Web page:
As Tesla readies the next generation of the Model 3, one of the burning questions is price.
Though you might not get that impression on social media, where it’s about everything but price. Twitter, for example, is flooded with tweets from Tesla diehards obsessing over rumored Model 3 “Highland” tweaks* such as new headlights, turning signal stalks (or lack thereof), and Hardware 4.0 self-driving tech.
But price is a theme CEO Elon Musk returns to frequently because he knows it’s crucial to millions of potential future buyers who can’t necessarily afford a $40,000-plus car.
Back in 2020, Musk said: “We’re confident we can make a very compelling $25,000 electric vehicle that’s also fully autonomous.”
And he addressed price in the recent July earnings conference call.
“As interest rates rise, the affordability of anything bought with that decreases…So, when interest rates rise dramatically, we actually have to reduce the price of the car,” he said.
Tesla in fact took some action on this front last month by offering 84-month loans, which lowers monthly payments. And new 2023 Model 3s have been dropping in price. Rear-wheel drive Model 3s in inventory in California are now offered at prices** as low as $37,420.
A Model 3 — or ‘Model 2’ — with a modest price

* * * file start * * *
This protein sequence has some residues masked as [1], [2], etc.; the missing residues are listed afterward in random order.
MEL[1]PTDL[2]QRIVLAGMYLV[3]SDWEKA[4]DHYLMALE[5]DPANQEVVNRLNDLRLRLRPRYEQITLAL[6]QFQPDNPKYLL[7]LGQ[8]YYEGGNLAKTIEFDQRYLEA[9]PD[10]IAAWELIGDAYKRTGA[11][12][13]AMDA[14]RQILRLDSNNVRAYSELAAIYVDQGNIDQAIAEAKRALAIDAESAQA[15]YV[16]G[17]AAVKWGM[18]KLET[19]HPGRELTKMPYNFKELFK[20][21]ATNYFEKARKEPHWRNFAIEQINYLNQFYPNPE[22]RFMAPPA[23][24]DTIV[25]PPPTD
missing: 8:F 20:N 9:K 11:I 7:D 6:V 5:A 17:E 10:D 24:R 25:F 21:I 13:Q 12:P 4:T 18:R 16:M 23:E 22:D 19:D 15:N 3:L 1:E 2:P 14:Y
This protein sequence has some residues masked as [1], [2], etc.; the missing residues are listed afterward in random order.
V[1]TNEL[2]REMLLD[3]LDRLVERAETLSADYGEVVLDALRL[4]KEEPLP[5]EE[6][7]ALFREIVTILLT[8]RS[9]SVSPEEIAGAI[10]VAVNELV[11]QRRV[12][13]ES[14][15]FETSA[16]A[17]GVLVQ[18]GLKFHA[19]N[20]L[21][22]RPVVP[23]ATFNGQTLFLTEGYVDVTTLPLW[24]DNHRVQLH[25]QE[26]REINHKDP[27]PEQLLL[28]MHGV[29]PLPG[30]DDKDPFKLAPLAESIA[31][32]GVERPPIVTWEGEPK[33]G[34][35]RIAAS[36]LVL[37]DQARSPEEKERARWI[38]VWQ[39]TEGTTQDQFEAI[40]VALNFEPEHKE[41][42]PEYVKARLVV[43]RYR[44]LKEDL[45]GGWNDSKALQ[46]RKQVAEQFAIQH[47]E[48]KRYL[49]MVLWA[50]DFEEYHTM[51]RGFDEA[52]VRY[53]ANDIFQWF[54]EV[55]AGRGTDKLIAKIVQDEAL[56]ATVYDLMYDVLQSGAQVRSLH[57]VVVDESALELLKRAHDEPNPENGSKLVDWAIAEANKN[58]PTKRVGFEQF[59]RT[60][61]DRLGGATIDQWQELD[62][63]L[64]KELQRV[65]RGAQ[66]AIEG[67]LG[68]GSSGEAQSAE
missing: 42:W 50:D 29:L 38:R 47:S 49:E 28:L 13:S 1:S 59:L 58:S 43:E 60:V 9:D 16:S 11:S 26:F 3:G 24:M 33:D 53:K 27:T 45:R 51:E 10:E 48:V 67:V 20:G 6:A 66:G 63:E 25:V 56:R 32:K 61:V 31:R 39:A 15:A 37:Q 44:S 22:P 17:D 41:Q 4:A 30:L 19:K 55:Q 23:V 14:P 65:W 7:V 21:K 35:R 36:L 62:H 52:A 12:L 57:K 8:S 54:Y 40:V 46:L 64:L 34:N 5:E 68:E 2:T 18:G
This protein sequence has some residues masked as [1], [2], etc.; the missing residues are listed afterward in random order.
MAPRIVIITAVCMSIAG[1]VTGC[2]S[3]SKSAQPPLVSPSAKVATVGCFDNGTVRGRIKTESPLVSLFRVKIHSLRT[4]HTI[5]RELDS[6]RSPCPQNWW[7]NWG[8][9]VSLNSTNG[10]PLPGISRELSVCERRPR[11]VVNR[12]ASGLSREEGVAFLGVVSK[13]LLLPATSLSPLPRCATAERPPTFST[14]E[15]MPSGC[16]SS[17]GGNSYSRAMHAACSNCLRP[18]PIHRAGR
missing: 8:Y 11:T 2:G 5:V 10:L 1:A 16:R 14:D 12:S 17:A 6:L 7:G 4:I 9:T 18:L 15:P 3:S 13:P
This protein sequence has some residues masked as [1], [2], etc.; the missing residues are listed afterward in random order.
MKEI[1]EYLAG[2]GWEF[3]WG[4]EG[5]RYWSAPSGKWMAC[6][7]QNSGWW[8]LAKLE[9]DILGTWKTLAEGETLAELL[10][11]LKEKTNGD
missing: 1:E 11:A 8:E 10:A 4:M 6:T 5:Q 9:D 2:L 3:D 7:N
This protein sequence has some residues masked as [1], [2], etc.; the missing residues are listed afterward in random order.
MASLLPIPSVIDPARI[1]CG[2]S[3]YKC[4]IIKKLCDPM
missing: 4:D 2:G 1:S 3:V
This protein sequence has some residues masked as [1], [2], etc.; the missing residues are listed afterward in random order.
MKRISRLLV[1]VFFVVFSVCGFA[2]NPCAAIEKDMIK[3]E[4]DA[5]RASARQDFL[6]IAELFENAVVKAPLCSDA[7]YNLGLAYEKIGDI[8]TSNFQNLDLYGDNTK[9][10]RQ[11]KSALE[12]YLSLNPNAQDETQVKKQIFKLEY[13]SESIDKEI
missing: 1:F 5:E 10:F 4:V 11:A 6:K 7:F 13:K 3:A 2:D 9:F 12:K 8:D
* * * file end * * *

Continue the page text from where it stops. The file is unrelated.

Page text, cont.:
But there is still hope that Tesla will go further. That is, bring out a new model that is priced lower out of the gate.
Some speculation on Twitter suggests this could happen, citing lower component costs. “The most exciting part is that based on the new [Highland] project’s component costs, the price of the new car is expected to be around 200,000 RMB,” wrote teslashangai. That converts to roughly US$28,000.
Musk has also laid the groundwork. He talked about lower material and component costs, including a next-generation lower-cost drive unit (which uses a permanent magnet motor and no rare earth materials) and lower battery cell costs, among other things at the annual shareholder meeting in May.
At that meeting the Tesla CEO also signaled that two new products will be high-volume, suggesting a relatively low price (see image at bottom).
— “If I were to guess…we will probably make…in excess of five million units a year of these two models combined.” —
For reference, Tesla made just shy of 1.3 million Model 3/Y in 2022.
Ivan Drury, Edmunds’ director of insights, said that making a $25K car that satisfies a large pool of buyers is a challenge.
“If one materializes…and customers aren’t left feeling like they’ve compromised on all other aspects of rideability–including adequate range–that would be a minor miracle,” Drury told me in an email back in May.
“Everyone wants lower transaction prices, but the current offerings throughout the industry have made it clear the masses aren’t willing to compromise on content, interior space and body style,” Drury said.
But Tesla has pulled off miracles before. Needless to say, a truly low-cost Tesla without a lot of compromises would be a watershed product and likely reset the EV market.
*Other rumors suggest a redesign that evokes the best elements of the Model S.
**Throw in the $7,500 federal tax credit and the price drops below $30,000. And potentially much lower if you include state rebates — $2,000 is typical in California but can be as much as $7,500 (matching the federal tax credit), dropping the price to the low $20K range. These hefty incentives may have Musk rethinking the necessity of a lower-priced Tesla.